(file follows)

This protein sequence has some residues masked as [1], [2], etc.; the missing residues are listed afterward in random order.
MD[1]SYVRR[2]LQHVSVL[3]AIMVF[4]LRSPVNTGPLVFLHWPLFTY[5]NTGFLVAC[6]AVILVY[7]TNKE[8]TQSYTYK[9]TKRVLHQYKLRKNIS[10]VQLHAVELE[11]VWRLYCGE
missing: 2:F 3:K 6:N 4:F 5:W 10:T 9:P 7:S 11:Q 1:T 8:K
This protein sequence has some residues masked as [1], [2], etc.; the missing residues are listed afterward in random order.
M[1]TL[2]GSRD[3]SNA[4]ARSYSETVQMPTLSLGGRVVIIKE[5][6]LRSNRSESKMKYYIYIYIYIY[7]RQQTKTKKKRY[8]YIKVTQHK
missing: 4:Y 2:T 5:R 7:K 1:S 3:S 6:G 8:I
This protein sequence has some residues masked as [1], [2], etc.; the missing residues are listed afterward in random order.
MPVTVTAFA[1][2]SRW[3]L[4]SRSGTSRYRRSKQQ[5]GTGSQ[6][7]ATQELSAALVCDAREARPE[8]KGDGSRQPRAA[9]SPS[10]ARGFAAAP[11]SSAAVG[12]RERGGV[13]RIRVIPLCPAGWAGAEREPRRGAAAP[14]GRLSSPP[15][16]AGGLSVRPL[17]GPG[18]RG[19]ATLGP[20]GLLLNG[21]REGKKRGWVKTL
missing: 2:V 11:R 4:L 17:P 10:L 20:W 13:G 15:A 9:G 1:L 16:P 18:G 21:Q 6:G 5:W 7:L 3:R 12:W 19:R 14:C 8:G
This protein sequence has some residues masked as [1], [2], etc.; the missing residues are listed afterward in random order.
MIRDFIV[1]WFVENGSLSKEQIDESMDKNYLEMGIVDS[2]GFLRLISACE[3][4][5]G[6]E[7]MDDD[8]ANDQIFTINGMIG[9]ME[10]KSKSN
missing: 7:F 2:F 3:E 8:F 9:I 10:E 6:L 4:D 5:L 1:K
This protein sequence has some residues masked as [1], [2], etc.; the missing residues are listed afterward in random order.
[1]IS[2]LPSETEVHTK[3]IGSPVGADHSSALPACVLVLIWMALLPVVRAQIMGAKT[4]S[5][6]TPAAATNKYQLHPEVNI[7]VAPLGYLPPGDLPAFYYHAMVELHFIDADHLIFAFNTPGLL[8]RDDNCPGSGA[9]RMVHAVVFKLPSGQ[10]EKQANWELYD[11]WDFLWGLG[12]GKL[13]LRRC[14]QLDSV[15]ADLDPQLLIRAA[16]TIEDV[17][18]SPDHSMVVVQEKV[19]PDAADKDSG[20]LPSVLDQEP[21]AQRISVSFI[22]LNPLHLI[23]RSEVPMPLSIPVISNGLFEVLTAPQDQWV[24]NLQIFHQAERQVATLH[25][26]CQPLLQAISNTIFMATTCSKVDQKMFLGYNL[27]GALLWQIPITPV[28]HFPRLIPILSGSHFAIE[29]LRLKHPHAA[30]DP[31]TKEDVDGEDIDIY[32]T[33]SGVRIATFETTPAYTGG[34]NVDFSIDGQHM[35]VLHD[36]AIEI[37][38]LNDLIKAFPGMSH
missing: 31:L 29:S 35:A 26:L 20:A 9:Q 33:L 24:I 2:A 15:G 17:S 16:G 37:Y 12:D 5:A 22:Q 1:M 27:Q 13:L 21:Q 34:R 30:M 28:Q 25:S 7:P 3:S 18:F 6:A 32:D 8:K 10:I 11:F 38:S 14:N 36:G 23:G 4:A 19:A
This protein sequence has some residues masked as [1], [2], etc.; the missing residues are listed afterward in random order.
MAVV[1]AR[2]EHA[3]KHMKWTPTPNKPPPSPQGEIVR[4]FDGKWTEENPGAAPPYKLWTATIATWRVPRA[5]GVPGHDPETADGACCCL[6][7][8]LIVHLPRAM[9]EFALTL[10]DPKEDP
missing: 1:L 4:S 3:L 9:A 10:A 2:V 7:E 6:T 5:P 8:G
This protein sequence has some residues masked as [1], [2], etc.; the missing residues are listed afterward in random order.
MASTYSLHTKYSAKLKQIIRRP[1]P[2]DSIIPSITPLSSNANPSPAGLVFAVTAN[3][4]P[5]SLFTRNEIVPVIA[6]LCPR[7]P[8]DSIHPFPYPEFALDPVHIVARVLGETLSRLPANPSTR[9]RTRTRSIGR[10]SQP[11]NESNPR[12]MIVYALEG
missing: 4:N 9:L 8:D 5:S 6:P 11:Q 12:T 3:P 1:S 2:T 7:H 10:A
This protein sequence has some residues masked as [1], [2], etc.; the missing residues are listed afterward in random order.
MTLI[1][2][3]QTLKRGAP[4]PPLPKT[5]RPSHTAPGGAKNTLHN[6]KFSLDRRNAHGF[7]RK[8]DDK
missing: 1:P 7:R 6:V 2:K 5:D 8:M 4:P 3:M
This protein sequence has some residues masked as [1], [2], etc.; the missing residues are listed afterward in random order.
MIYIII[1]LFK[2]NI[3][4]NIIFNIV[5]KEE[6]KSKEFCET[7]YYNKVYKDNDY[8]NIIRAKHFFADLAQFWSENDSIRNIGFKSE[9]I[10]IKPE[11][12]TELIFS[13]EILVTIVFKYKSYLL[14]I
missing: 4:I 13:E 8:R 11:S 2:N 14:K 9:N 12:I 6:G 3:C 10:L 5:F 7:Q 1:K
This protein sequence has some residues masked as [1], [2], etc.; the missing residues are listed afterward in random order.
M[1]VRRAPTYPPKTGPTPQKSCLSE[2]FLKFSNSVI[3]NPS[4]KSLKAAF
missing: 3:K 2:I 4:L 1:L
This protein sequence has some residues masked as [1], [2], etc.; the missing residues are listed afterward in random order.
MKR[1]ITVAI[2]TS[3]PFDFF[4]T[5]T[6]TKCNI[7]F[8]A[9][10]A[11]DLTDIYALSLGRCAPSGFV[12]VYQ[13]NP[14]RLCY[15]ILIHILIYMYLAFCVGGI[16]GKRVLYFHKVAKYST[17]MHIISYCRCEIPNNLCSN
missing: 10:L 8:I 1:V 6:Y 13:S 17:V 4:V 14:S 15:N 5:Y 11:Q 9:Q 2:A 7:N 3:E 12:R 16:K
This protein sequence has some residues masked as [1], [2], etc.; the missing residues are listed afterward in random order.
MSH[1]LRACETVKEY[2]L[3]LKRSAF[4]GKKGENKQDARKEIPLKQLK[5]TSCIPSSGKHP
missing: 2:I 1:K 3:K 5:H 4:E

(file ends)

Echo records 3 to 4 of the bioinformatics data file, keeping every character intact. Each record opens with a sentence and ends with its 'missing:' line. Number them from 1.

This protein sequence has some residues masked as [1], [2], etc.; the missing residues are listed afterward in random order.
MPVTVTAFA[1][2]SRW[3]L[4]SRSGTSRYRRSKQQ[5]GTGSQ[6][7]ATQELSAALVCDAREARPE[8]KGDGSRQPRAA[9]SPS[10]ARGFAAAP[11]SSAAVG[12]RERGGV[13]RIRVIPLCPAGWAGAEREPRRGAAAP[14]GRLSSPP[15][16]AGGLSVRPL[17]GPG[18]RG[19]ATLGP[20]GLLLNG[21]REGKKRGWVKTL
missing: 2:V 11:R 4:L 17:P 10:L 20:W 13:G 15:A 9:G 1:L 16:P 18:G 21:Q 6:G 5:W 7:L 3:R 12:W 19:R 14:C 8:G
This protein sequence has some residues masked as [1], [2], etc.; the missing residues are listed afterward in random order.
MIRDFIV[1]WFVENGSLSKEQIDESMDKNYLEMGIVDS[2]GFLRLISACE[3][4][5]G[6]E[7]MDDD[8]ANDQIFTINGMIG[9]ME[10]KSKSN
missing: 7:F 2:F 3:E 8:F 9:I 10:E 6:L 4:D 5:L 1:K